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Communication is Key

By: Maya Pratt-Bauman

Although trying, d.tech is yet to find the perfect way of communicating with the entire d.tech community.

Art by Chris Bauman

With constantly shifting  schedules, new community meeting formats, adjusted shuttle departures, and new campus rules, d.tech students are expected to quickly adapt. However, it’s difficult when expectations are unclear. This lack of  communication regarding what is expected is a major point of stress for both students and the rest of the d.tech community.

When asked if they felt the lack of communication at d.tech was making school harder, students’ responses were leaning towards “yes”. Sophomore Claire Little says there is a lot of  “unnecessary confusion,” and that “Even the staff seems to not know what’s going on.” Spanish teacher Carolina Moroder used the words “broken communication between staff, students, and faculty,” to describe the current situation. She stressed that the staff is trying, but it could definitely be improved. Mary-Anne Lee, a first-year parent at d.tech, said “I do think they provide a good amount of information, but it is hard for me to find it.” She mentioned that the only communication parents seem to receive is through email, and that there isn’t one place that has all the information.

According to the d.tech community, communication is really important and is definitely seen as a critical aspect to successfully running a school. Junior Andrew Osgood said, “I think that communication at school is really important because in order for our community to work properly there has to be communication from both sides.” He also said student involvement needs to increase in order to improve communication and make student voices heard. Little also explained  why she thinks communication is important, and said “I don’t want to miss important things because I didn’t hear about it.” Knowing what is expected of students will create a less stressful and chaotic experience for the entire community.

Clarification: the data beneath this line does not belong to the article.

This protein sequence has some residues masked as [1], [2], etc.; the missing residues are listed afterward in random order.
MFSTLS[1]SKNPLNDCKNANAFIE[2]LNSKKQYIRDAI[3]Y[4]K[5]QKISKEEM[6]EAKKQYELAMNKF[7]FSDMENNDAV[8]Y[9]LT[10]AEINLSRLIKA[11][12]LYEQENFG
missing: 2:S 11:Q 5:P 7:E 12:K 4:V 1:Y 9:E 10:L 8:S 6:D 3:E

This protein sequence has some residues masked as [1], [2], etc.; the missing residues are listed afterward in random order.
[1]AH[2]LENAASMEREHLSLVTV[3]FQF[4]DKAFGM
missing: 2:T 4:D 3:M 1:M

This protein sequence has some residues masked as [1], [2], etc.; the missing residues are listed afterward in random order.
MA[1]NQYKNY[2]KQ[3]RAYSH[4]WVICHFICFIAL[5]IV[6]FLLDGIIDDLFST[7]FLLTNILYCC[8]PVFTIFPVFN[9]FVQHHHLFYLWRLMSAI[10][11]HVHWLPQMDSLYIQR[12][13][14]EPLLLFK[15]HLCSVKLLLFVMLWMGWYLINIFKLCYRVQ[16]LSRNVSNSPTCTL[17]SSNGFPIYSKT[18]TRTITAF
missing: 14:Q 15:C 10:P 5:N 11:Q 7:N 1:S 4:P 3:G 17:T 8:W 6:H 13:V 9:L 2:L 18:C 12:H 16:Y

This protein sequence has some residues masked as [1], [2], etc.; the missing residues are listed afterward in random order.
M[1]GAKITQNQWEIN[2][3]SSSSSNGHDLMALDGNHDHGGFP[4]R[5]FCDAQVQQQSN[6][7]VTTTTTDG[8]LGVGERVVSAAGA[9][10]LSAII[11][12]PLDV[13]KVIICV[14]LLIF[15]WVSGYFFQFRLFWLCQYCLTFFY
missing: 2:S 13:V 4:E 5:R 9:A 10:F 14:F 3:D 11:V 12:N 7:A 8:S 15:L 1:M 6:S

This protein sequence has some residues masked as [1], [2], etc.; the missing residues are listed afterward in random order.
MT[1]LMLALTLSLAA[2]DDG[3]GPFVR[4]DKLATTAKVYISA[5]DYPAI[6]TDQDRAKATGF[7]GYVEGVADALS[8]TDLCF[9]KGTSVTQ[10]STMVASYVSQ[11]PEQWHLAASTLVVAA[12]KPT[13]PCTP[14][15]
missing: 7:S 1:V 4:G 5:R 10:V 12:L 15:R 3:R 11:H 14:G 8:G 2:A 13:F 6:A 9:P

Art by Chris Bauman.

Even though communication regarding expectations seems to be a high priority for the d.tech community, there have been many instances where students have felt lost or confused. For example,  Little was given unclear instructions on where to put her bike. “For the longest time I didn’t know where to put them, there was no map, eventually I figured it out,” she said. She later explained how her bike was stolen due to the lack of communication: “I biked to school and locked [the bike] on the bike rack on the far side of the parking lot. I never really heard much of where they were supposed to go, I heard there was a bike garage but I didn’t know where it was. If there had been more clear instructions on where to park your bikes, or knowing that the [outside racks] were not safe, it might not have been stolen.” Others mentioned that changes in the schedule that were not made clear made it hard to get to class on time. Students also stated that some of their courses were difficult to follow due to a lack of communication between teachers and their students. Osgood shared that sometimes in his classes, “I feel like my teacher wants us to do something and everybody in the class doesn’t know how to do that.”